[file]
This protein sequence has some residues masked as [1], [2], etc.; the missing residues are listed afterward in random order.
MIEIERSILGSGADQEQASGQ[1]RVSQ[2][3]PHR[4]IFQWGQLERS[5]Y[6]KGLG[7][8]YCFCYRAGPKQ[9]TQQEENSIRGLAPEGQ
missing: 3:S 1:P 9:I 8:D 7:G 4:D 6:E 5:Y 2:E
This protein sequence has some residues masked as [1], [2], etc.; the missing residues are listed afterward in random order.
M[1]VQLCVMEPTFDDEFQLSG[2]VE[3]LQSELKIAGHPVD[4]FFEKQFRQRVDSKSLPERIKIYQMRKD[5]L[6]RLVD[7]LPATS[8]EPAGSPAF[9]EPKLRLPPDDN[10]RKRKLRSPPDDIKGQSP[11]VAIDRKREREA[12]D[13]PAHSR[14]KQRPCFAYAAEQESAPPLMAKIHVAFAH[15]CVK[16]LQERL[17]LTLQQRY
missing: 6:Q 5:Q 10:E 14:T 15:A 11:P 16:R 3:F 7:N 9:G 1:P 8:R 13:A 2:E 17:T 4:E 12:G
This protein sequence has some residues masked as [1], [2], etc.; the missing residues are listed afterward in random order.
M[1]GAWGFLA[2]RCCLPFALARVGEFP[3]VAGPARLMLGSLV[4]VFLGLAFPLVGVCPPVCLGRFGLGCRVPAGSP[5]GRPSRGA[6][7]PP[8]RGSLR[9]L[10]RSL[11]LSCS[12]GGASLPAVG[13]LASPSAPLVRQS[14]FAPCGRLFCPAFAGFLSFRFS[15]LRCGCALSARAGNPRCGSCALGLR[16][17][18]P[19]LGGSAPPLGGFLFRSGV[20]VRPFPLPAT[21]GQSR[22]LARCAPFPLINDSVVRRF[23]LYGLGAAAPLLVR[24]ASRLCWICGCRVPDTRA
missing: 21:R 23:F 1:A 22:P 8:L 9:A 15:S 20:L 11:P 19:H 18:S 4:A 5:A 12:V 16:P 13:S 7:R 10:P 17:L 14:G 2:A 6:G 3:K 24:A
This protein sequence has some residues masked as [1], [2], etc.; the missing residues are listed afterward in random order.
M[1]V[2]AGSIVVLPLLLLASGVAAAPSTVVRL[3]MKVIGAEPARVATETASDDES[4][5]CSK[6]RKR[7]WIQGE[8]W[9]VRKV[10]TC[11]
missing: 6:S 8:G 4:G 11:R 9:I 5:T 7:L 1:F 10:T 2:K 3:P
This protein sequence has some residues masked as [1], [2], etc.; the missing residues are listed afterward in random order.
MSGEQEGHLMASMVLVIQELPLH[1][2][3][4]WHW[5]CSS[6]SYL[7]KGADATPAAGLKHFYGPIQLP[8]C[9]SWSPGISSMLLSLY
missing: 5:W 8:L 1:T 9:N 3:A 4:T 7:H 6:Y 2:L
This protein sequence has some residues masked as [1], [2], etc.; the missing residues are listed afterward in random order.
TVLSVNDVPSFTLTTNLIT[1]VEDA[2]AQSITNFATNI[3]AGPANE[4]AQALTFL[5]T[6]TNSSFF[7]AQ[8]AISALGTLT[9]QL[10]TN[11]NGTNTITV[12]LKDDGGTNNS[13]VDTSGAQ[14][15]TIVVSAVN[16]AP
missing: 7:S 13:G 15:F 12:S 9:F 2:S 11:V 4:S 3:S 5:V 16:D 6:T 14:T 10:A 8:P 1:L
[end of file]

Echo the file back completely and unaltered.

This protein sequence has some residues masked as [1], [2], etc.; the missing residues are listed afterward in random order.
MIEIERSILGSGADQEQASGQ[1]RVSQ[2][3]PHR[4]IFQWGQLERS[5]Y[6]KGLG[7][8]YCFCYRAGPKQ[9]TQQEENSIRGLAPEGQ
missing: 3:S 1:P 9:I 8:D 7:G 4:D 6:E 5:Y 2:E
This protein sequence has some residues masked as [1], [2], etc.; the missing residues are listed afterward in random order.
M[1]VQLCVMEPTFDDEFQLSG[2]VE[3]LQSELKIAGHPVD[4]FFEKQFRQRVDSKSLPERIKIYQMRKD[5]L[6]RLVD[7]LPATS[8]EPAGSPAF[9]EPKLRLPPDDN[10]RKRKLRSPPDDIKGQSP[11]VAIDRKREREA[12]D[13]PAHSR[14]KQRPCFAYAAEQESAPPLMAKIHVAFAH[15]CVK[16]LQERL[17]LTLQQRY
missing: 6:Q 5:Q 10:E 14:T 15:A 11:P 16:R 3:F 7:N 9:G 1:P 8:R 13:A 2:E 17:T 4:E 12:G
This protein sequence has some residues masked as [1], [2], etc.; the missing residues are listed afterward in random order.
M[1]GAWGFLA[2]RCCLPFALARVGEFP[3]VAGPARLMLGSLV[4]VFLGLAFPLVGVCPPVCLGRFGLGCRVPAGSP[5]GRPSRGA[6][7]PP[8]RGSLR[9]L[10]RSL[11]LSCS[12]GGASLPAVG[13]LASPSAPLVRQS[14]FAPCGRLFCPAFAGFLSFRFS[15]LRCGCALSARAGNPRCGSCALGLR[16][17][18]P[19]LGGSAPPLGGFLFRSGV[20]VRPFPLPAT[21]GQSR[22]LARCAPFPLINDSVVRRF[23]LYGLGAAAPLLVR[24]ASRLCWICGCRVPDTRA
missing: 21:R 23:F 1:A 22:P 8:L 9:A 15:S 20:L 11:P 19:H 18:S 4:A 5:A 12:V 16:P 13:S 7:R 10:P 17:L 14:G 2:A 6:G 3:K 24:A
This protein sequence has some residues masked as [1], [2], etc.; the missing residues are listed afterward in random order.
M[1]V[2]AGSIVVLPLLLLASGVAAAPSTVVRL[3]MKVIGAEPARVATETASDDES[4][5]CSK[6]RKR[7]WIQGE[8]W[9]VRKV[10]TC[11]
missing: 6:S 8:G 4:G 11:R 9:I 5:T 7:L 1:F 10:T 2:K 3:P
This protein sequence has some residues masked as [1], [2], etc.; the missing residues are listed afterward in random order.
MSGEQEGHLMASMVLVIQELPLH[1][2][3][4]WHW[5]CSS[6]SYL[7]KGADATPAAGLKHFYGPIQLP[8]C[9]SWSPGISSMLLSLY
missing: 5:W 8:L 1:T 9:N 3:A 4:T 7:H 6:Y 2:L
This protein sequence has some residues masked as [1], [2], etc.; the missing residues are listed afterward in random order.
TVLSVNDVPSFTLTTNLIT[1]VEDA[2]AQSITNFATNI[3]AGPANE[4]AQALTFL[5]T[6]TNSSFF[7]AQ[8]AISALGTLT[9]QL[10]TN[11]NGTNTITV[12]LKDDGGTNNS[13]VDTSGAQ[14][15]TIVVSAVN[16]AP
missing: 7:S 13:G 15:F 12:S 9:F 2:S 11:V 4:S 3:S 5:V 16:D 6:T 14:T 10:A 8:P 1:L